As Bahrain-Merida line out the bunch on behalf of Izaguirre, a delegation from Sunweb is positioned right behind them, with Giro winner Tom Dumoulin prominent.

Jhonatan Restrepo (Katusha-Alpecin) accelerates viciously from the main peloton 500 metres from the top of the climb. The Colombian opens a small gap and continues to press on after he reaches the top, with an eye to preparing the ground for team leader Simon Spilak.

The peloton crests the summit 4:55 down on the three leaders.

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Trek-Segafredo take up the reins at the head of the bunch at the base of the descent off the Col des Mosses. It will be fascinating to see how Fabio Felline, so impressive in placing 4th at the Tour de Romandie, fares here.

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Warbasse's turn of pace has burnt off Duchesne. The Canadian tries to limit the damage but he will struggle to get back on. Van der Lijke remains locked to Warbasse's wheel.

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Yellow jersey Michael Matthews has been dropped from the peloton. The race lead will change hands this evening. The Australian sits up as the gradient bites. Peter Sagan does the same soon afterwards.

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Rui Costa, Kruijswijk, Damiano Caruso (BMC) and Domenico Pozzovivo (Ag2r La Mondiale) are all well positioned towards the head of the reduced peloton.

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Philippe Gilbert is dropped by the peloton as the pace increases. Tejay van Garderen (BMC) returns to the front and rides on behalf of Caruso.

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Caruso accelerates and his effort has split the group of favourites. Pozzovivo, Kruijswijk and Mathias Frank are among those to come with him, but Jon Izaguirre and Rui Costa have been distanced...

Kruijswijk launches and acceleration of his own. Simon Spilak leads the chase, with Caruso, Pozzovivo, Frank and Soler on his wheel.

As soon as Kruijswijk is brought back, Pozzovivo launches an attack and the Italian has opened a small gap.

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Miguel Angel Lopez, meanwhile, is producing a fine ride in the circumstances. The Colombian is back to within 20 metres of this elite group of contenders.

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Frank passes the flamme rouge with a deficit of around 40 seconds.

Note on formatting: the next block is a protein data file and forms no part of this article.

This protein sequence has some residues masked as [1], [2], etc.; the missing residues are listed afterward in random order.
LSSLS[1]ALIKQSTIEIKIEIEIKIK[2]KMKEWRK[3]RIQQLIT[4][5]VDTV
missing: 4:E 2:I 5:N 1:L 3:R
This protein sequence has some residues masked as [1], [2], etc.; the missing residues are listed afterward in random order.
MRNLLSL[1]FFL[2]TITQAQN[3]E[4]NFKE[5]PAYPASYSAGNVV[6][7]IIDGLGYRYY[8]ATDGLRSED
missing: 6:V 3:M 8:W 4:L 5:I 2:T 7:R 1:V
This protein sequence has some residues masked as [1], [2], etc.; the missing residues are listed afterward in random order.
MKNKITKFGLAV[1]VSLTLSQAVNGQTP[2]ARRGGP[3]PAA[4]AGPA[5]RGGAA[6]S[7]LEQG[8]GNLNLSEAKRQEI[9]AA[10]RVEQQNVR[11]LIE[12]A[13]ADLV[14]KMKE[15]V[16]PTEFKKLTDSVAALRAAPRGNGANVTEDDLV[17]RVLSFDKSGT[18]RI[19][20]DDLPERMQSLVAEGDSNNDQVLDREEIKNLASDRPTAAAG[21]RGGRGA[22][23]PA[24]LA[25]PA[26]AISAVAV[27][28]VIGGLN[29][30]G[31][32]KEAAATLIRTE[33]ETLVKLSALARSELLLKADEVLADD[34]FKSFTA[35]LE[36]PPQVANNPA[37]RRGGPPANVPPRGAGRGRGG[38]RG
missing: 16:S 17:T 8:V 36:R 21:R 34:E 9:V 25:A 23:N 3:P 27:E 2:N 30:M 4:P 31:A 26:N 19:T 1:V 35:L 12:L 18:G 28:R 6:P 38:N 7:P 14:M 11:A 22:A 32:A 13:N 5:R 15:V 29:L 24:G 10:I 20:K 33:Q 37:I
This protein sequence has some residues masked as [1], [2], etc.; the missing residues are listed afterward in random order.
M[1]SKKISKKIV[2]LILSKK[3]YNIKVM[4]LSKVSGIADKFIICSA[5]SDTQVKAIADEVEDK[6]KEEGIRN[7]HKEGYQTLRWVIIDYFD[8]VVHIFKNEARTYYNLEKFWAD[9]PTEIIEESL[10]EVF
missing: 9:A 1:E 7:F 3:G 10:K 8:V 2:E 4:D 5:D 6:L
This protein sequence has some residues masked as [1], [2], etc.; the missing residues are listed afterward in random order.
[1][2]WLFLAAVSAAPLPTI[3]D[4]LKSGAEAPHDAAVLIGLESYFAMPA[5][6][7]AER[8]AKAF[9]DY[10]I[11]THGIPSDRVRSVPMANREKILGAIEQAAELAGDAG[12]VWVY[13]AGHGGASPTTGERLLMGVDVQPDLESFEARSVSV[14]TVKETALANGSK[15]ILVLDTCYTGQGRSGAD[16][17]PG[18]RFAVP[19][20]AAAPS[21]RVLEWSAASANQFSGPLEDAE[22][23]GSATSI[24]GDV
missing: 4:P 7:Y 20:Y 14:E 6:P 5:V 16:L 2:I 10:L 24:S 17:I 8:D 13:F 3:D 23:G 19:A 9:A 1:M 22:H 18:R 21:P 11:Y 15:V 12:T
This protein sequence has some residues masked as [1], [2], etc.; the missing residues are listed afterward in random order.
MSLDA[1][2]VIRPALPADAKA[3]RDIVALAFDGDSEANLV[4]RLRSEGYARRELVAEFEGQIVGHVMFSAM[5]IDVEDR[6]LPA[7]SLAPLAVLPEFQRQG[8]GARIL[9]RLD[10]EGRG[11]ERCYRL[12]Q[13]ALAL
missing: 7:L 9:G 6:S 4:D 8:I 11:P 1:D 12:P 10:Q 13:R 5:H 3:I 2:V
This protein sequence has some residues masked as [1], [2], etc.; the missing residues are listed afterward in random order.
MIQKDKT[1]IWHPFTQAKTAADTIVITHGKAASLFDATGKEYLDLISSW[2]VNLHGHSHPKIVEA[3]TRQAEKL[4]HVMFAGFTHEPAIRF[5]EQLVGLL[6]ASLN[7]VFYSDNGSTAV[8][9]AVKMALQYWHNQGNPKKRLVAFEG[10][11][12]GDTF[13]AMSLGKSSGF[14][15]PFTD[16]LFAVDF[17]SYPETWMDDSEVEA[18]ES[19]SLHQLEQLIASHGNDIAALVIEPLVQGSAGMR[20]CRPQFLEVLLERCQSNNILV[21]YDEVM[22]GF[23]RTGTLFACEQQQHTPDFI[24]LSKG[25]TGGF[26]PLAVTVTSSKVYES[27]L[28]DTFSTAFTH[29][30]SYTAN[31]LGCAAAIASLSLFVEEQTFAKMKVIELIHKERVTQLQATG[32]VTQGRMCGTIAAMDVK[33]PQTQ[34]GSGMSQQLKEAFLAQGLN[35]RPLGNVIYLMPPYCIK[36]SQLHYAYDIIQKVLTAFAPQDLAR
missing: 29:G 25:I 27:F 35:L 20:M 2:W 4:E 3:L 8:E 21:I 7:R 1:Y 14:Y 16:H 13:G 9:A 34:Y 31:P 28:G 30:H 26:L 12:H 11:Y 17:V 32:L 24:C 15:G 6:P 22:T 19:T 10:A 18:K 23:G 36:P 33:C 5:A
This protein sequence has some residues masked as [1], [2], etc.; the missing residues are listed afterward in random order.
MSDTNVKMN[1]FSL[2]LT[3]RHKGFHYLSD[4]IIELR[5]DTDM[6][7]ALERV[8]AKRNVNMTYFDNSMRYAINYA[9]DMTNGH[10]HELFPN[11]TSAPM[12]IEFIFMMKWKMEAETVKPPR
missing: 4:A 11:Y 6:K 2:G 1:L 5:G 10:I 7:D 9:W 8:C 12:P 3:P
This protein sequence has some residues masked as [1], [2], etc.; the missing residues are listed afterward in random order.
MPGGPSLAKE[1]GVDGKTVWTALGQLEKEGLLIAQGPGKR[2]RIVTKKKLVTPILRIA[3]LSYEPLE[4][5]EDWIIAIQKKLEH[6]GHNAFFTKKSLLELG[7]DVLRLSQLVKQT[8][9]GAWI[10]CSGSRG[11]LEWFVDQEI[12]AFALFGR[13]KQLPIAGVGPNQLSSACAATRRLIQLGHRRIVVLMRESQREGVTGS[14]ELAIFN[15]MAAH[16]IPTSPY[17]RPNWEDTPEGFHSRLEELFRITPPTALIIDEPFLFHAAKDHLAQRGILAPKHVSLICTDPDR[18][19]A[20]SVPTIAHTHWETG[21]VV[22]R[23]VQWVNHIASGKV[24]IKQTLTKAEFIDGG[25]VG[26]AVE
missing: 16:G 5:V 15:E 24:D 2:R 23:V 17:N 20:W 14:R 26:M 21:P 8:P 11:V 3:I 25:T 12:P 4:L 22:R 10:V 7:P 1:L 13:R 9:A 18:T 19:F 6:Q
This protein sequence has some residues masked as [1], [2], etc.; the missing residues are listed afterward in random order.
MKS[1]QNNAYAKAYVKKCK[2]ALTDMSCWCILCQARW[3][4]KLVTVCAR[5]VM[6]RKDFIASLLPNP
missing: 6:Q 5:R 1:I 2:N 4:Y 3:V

Frank will be caught by the chasers before he catches Warbasse, who is now in the final 300 metres...

Larry Warbasse (Aqua Blue Sport) wins stage 4 of the Tour de Suisse. 

Frank is caught by the Spilak-Kruijswijk group in the finale.

Caruso wins the sprint for second place ahead of Kruijswijk and Spilak. Caruso will take possession of the yellow jersey this evening.

Marc Soler was dislodged in the final kick to the line, and almost caught by the impressive Miguel Angel Lopez.

Rui Costa battles to limit his losses and we await the time gaps, but the Portuguese will have his work cut out to claim a fourth overall title on the evidence of today.

This is the first win of Warbasse's professional career, who came home 40 seconds clear of Caruso, Spilak, Kruijswijk and Pozzovivo. 

In the overall standings, Caruso leads Kruijswijk by 15 seconds, Pozzovivo and Spilak by 24 seconds and Soler by 31 seconds.


General classification after stage 4:

1 Damiano Caruso (Ita) BMC Racing Team 12:08:35
2 Steven Kruijswijk (Ned) Team LottoNl-Jumbo 0:00:15
3 Domenico Pozzovivo (Ita) AG2R La Mondiale 0:00:24
4 Simon Spilak (Slo) Katusha-Alpecin
5 Marc Soler (Spa) Movistar Team 0:00:31

A visibly emotional Larry Warbasse (Aqua Blue Sport) reacts to the finest moment of his professional career: "It's the first victory of my career. I love this race, l love Switzerland, I was on IAM for two years. It felt like a home race today. Everybody was yelling my name and I'm so happy. I worked really hard. I always give 110 percent and I'm just so happy that it finally paid off." 

Warbasse was in tears by the end of his flash interview ahead of the podium ceremony. The Michigan native was well worth his victory today. He was clearly the strongest of the four escapees and was intelligent in managing his advantage over the chasers on the final climb. Although his lead diminished in the final kilometres, his pedalling remained smooth and, whether he realised it or not, the result was never in doubt once he hit the last two kilometres.

Jon Izaguirre, highly fancied before the race, lost 4:29  on the stage and with it all hopes of overall victory. Tom Dumoulin came in 7:12 down after sitting up in the finale.

General classification after stage 4:

Thanks for following our live coverage of the Tour de Suisse on Cyclingnews this afternoon. A full report, results and pictures will be available here, and we'll be back with more live updates tomorrow from stage 5.